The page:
College coaches share life lessons

Wiregrass Cardinal Baseball Team members and Kinston High School students Owen Patterson, left, and Tripp Hawthorne, both 14, were among those participating at the AAU National Championship Baseball Tournament Opening Ceremonies held July 18 at the Ozark Civic Center.

How to succeed on and off the the baseball field was the focus of five baseball coaches as they shared life skill tips at the 2019 Amateur Athletic Union National Championship Opening Ceremony held at the Ozark Civic Center July 18.

Enterprise State Community College Baseball Coach Samuel “Bubba” Frichter, Holmes (Miss.) Community College Head Coach Kenny Dupont, Troy University Baseball Coach Mark Smartt and Auburn University Baseball Coach Butch Thompson joined Alabama Baseball Coaches Association Executive Director Barry Dean sharing life lessons with baseball players, family members and coaches attending opening ceremonies for the July 18-25 tournament held at Eagle Stadium in Ozark and Northcutt and Pitman Fields in Dothan.

The ability to communicate well is a life skill that Frichter said is becoming a lost art. “When you get on the baseball field, there is no cell phone,” Frichter told members of the 14 teams from Alabama, Florida and Georgia. “I want you to dig down deep and think about how effective you are as a communicator,” he told the athletes. “Because if you want to be a leader in life, you have got to be a good communicator.

“If you want to be a good teammate, you have to be a good communicator,” he added. “And it doesn’t always have to be verbal communication.”

Frichter said that body language communicates more than most people realize, citing a football coach who does not allow players to bend over during a game. “No matter how tired they are, the players stand with their hands on their hips. He does that because he doesn’t want to communicate weakness to his opponent.”

Frichter reminded the teens that college coaches look at a potential player’s social media posts. They also consider a player’s body language as they go on and off the field. “The ideal player has energy, knows how to communicate and he is a good player,” he said.

Dupont advised the players to heed the advice of coaches and parents. Prior to joining the Holmes Community College staff, Dupont served as an assistant baseball coach at George C. Wallace Junior College in Dothan under former WCC Coach and longtime Wiregrass Cardinals coach Sammy Frichter.

“If it wasn’t for (Sammy Frichter), I wouldn’t be where I am,” Dupont told the players. “He taught me everything I know about the game, how to act and handle myself—I owe it all to him.”

Smartt explained the college athletic scholarship distribution process and stressed the importance of remaining appreciative to those who helped them achieve their goals. “When a coach offers you a potential walk on opportunity, please don’t take insult by it,” he said. “If a coach offers you a low scholarship percentage at the Division 1 level, don’t take offense to that.

“And remember that you are sitting where you are because somebody helped you get there,” Smartt said. “Somebody close to you, somebody helped you get here. Be appreciative of that.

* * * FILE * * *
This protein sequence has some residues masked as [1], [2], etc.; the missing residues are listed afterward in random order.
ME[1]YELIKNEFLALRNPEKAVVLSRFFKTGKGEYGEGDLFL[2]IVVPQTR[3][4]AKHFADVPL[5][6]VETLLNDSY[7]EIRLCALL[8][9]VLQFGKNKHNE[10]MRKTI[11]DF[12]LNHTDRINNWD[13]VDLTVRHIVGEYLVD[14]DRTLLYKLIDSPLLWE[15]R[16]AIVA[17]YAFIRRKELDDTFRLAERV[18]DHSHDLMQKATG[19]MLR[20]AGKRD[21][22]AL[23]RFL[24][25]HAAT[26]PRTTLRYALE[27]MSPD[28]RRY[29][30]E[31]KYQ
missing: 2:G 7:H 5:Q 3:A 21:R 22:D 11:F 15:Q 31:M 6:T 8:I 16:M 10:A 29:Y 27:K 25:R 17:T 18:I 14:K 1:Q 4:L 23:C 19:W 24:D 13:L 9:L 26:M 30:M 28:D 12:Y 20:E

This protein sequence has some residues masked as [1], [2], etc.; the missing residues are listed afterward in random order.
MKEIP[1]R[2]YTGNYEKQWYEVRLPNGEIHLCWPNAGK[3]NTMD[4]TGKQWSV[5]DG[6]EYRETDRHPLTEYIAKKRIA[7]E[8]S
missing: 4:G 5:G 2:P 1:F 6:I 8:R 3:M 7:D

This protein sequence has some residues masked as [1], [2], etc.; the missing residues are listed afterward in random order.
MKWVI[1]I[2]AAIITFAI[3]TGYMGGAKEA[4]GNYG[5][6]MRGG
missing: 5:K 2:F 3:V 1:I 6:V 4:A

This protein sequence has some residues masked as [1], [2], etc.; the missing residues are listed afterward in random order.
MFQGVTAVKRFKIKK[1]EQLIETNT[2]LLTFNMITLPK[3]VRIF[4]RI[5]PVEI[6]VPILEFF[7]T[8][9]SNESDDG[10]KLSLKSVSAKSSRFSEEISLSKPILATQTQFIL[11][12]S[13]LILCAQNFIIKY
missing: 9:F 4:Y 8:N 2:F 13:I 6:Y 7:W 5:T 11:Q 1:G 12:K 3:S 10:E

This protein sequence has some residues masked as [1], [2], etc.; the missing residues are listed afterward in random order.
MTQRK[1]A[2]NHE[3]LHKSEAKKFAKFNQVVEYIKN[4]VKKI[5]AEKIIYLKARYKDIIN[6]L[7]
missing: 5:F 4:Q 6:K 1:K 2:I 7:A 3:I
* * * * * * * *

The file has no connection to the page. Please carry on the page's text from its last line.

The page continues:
“Most importantly, make sure you show that appreciation to that person,” he added. “Please take advantage of every opportunity to thank the ones you love.”

Thompson agreed. “The guys that went before me taught me the right thing to do and it’s my turn to carry that torch,” he said about his position “coaching in the best league in the country.

“You want to make a difference for your players and your school,” Thompson said. “You want to make a difference in your state and get involved as much as you can.”

Thompson commended Ozark should for hosting a national tournament. “This is an opportunity for us to keep telling these young people, encouraging these coaches and supporting these parents who have worked so hard to give these opportunities to their children,” he said. “This is an opportunity to celebrate baseball. This is the greatest game ever and hopefully there will be one or two good teaching moments to keep encouraging us all as as we try to battle through life.”

Never quit, Thompson stressed. “We can be sad at the end of the year when the last game is over but when you play for a great program, for a great team, you’re not allowed to be sad until it’s over,” he said.

“Some of the best advice I could possibly give you is to hang in there— because it is not about you,” Thompson said. “It’s about the guy to your right and the guy to your left. It’s about finishing something that you start.

“Don’t be lukewarm. Do whatever you do with all your might. Don’t play this game just because somebody else wants you to. This is the greatest game in the world but it deserves your passion. It deserves every bit of respect that you can put into it,” Thompson advised, adding a quote from the Bible. “In Ecclesiastes Chapter 9, Verse 10 it says, ‘Whatever your hand finds to do, do it with all your might.’

“This journey is too short to be ‘half way’ when you are doing things,” Thompson said. “If you don’t practice for one day, you’ll know it; if you don’t practice for two days, your coaches and team will know it; and if you don’t practice for three days, the whole world knows it”.

Dean, executive director of the ALABCA since 2000, was inducted into the Alabama Community College Conference Hall of Fame May 11. He stressed the important of good manners and religious faith.

Quoting from the Bible book of Deuteronomy, Chapter 6, Verse 4, Dean said, “Love the Lord your God with all your heart, with all your soul and with all your strength.

“Say, ‘Yes, sir, no sir.’ Good manners are important. Coaches eat that stuff up,” Dean advised. “And the words ‘Keep holy the Sabbath.’ That’s not a suggestion, guys.”

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